The art of turning good news into a train wreck

This is an on-the-one-hand-but-on-the-other-hand commentary.

On the one hand, legislation forcing ‘big tech’ to pay for the news they appropriate from New Zealand media is welcome. On the other hand, fence-sitting for the past two years robbed the Ardern Government of an opportunity to give the move true international impact.

The government has had a soft approach to the social media platforms and search engines (save for the Christchurch Call on harmful content) because it relies heavily on them for direct contact with the electorate. The Prime Minister has 1.9 million Facebook followers and 1.7 million on Instagram. She may wish to suggest her 800,000 Twitter followers follow her elsewhere as Elon Musk turns it into a swamp.

The government could – and should – have collaborated with its Australian counterpart at the beginning of last year to pass identical legislation on both sides of the Tasman forcing ‘big tech’ to negotiate deals or face compulsory arbitration. Such a united front would have sent a stronger message to Meta, Alphabet et al than this country could do alone. It would also reinforce a determination to take an international approach to regulating those who believe they are laws unto themselves. Continue reading “The art of turning good news into a train wreck”

Heavy work ahead on Public Media Bill

Today the Aotearoa New Zealand Public Media Bill will be introduced to Parliament. It will have a long journey before it is fit for purpose.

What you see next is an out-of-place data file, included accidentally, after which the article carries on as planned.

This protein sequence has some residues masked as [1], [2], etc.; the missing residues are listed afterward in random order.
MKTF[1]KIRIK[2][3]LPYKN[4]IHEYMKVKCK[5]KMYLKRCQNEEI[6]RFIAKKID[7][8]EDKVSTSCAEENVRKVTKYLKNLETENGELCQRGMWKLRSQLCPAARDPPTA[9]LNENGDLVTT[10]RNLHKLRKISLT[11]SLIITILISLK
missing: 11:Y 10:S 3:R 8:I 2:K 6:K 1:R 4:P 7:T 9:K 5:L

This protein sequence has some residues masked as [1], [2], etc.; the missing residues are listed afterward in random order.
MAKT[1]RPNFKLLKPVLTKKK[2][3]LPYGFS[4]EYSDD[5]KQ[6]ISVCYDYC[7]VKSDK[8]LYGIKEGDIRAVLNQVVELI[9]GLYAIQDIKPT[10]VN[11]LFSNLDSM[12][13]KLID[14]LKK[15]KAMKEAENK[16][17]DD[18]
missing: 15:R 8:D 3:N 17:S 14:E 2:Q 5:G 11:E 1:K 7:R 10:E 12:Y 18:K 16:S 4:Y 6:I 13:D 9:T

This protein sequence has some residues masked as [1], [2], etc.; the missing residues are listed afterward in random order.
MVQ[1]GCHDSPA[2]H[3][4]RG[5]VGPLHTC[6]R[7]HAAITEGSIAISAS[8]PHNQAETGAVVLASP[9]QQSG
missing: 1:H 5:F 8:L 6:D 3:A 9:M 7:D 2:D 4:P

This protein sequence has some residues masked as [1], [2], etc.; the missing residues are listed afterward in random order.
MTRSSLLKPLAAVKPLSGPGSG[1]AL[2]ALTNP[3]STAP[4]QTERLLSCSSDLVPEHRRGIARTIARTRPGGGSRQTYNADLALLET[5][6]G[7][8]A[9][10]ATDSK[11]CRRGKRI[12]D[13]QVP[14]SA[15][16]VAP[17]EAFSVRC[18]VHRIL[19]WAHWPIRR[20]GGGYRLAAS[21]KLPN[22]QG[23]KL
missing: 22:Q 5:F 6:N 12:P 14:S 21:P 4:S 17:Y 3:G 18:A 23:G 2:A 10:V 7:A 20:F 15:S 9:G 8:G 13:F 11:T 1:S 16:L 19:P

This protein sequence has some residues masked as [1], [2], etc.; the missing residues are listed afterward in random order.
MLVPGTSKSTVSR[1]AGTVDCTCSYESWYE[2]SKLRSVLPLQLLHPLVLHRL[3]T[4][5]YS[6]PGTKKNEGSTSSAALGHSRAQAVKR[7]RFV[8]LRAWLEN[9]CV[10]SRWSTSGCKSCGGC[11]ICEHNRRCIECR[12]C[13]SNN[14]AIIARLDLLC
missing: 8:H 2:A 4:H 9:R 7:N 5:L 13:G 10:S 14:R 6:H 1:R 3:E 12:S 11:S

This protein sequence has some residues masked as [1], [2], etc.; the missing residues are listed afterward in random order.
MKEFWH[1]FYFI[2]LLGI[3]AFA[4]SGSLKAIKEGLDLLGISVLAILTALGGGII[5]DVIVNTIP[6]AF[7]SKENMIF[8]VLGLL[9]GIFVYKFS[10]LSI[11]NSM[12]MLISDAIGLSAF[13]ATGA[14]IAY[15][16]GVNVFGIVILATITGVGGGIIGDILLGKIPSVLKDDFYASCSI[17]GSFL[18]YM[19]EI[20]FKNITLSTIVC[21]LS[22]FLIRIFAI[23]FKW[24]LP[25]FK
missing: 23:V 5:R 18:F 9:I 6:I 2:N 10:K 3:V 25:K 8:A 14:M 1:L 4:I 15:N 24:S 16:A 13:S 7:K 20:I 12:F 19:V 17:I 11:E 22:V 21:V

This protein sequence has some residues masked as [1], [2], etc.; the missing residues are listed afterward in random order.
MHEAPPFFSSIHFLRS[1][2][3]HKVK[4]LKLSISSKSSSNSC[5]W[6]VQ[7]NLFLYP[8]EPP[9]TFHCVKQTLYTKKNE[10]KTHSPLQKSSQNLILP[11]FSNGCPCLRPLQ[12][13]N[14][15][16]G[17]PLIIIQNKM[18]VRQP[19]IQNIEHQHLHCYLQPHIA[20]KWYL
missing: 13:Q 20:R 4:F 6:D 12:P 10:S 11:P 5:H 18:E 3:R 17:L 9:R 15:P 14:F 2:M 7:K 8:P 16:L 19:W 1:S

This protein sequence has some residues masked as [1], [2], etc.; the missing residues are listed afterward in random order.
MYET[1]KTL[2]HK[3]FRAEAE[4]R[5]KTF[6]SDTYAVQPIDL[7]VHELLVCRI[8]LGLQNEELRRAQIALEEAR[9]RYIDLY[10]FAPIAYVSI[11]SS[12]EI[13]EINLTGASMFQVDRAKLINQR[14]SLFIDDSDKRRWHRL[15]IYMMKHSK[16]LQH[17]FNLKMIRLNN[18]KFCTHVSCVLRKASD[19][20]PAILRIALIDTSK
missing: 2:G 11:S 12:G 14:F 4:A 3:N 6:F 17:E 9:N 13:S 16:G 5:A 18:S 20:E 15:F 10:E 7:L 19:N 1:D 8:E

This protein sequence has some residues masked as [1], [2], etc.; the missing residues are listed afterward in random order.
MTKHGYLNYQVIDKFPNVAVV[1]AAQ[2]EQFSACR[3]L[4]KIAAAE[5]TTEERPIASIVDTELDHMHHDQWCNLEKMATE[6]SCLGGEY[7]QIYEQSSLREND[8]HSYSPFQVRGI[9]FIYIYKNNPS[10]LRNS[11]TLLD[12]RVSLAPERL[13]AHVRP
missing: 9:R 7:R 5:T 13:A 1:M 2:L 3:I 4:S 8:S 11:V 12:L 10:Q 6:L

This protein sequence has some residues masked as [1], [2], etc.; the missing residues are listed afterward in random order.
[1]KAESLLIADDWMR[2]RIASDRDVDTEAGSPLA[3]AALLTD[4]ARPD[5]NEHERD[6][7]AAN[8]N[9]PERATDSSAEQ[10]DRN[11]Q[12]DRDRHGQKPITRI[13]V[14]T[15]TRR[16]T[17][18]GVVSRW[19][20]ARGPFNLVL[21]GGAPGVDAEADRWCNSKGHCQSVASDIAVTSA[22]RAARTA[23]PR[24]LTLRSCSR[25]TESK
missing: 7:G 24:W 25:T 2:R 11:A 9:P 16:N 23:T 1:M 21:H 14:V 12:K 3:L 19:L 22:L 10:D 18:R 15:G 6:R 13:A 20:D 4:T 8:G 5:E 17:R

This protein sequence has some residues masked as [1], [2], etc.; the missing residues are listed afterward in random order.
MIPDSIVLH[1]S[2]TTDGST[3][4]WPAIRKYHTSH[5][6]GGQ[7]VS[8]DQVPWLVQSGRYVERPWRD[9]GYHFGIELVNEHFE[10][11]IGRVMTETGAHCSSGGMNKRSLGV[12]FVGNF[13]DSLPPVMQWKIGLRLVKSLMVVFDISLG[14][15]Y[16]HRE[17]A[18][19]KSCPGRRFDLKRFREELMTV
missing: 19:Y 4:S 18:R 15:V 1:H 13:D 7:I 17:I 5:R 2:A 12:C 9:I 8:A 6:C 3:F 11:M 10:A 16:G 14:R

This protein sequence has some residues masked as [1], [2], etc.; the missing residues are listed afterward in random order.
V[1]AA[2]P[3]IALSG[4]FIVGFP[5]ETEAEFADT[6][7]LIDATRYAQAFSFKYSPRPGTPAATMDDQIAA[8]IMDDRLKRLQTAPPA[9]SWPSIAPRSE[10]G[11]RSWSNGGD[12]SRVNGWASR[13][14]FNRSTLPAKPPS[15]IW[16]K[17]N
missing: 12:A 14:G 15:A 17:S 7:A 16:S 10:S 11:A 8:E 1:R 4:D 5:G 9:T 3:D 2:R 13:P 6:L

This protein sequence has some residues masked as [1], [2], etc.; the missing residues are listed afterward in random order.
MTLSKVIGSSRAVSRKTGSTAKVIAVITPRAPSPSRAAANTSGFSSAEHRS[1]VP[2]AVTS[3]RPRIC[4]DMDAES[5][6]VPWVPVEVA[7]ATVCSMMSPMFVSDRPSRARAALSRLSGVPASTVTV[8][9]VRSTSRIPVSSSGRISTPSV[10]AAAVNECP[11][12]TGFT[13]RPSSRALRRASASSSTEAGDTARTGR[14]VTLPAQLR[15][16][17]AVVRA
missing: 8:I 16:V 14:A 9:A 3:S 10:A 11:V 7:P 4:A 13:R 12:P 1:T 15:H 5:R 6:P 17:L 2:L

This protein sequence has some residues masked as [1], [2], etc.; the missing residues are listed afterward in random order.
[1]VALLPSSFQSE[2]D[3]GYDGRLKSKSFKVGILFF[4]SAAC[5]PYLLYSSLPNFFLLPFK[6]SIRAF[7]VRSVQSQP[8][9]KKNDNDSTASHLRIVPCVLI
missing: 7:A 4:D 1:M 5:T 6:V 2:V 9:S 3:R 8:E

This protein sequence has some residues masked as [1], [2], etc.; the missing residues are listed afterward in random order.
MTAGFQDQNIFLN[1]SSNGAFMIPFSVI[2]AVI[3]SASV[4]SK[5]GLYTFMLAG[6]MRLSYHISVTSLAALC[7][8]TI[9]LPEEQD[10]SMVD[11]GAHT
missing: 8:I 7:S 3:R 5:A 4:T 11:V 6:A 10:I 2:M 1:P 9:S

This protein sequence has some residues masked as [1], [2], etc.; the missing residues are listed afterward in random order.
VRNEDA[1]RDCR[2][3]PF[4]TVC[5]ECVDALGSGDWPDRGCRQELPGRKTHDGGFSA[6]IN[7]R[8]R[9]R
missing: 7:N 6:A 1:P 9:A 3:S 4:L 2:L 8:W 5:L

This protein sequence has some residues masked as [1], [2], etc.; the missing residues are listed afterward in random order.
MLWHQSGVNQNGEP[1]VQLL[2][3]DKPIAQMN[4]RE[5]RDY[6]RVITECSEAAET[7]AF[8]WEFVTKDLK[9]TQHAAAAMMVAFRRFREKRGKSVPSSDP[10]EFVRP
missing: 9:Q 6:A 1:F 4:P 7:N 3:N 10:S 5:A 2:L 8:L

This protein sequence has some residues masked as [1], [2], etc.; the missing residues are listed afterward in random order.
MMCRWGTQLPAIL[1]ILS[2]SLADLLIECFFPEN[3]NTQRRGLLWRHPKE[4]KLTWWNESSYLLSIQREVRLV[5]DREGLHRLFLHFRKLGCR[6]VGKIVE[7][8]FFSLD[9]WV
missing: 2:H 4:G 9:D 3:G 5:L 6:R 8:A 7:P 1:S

The Bill gives effect to the Government’s plan to replace TVNZ and RNZ with a new entity designed for the digital age, but the legislation as it stands does little more than cement the two public broadcasters together.

On first reading (mine, not Parliament’s), it looks like a legislative instrument to give effect to the merger, but its stated intent and functions are much wider. This is supposed to be the legal foundation upon which a new age of public media is to be built.

The general policy statement accompanying the Bill says: “This Bill seeks to strengthen the delivery of public media services by establishing a new public media entity.” It may achieve the latter, but it falls far short of guaranteeing its objective. Continue reading “Heavy work ahead on Public Media Bill”

An open letter to the incoming media minister

Dear Minister,

Congratulations on assuming the Broadcasting and Media role.

The announcement of your new portfolio put me in mind of Hercules as King Eurystheus told him there were a dozen small jobs he would like done.

Like Hercules, you will find that the tasks ahead are challenging. Some will seem insurmountable. Yet, the underlying message of that particular piece of Greek mythology is that nothing is impossible.

I would hesitate to suggest that success will lead to immortality, but you will certainly make an enduring name for yourself if you are able to ensure that New Zealand’s media ecosystem is fit for purpose.

In order for that to happen you must undertake, if I may be so bold, the Twelve Labours of Willie Jackson. Continue reading “An open letter to the incoming media minister”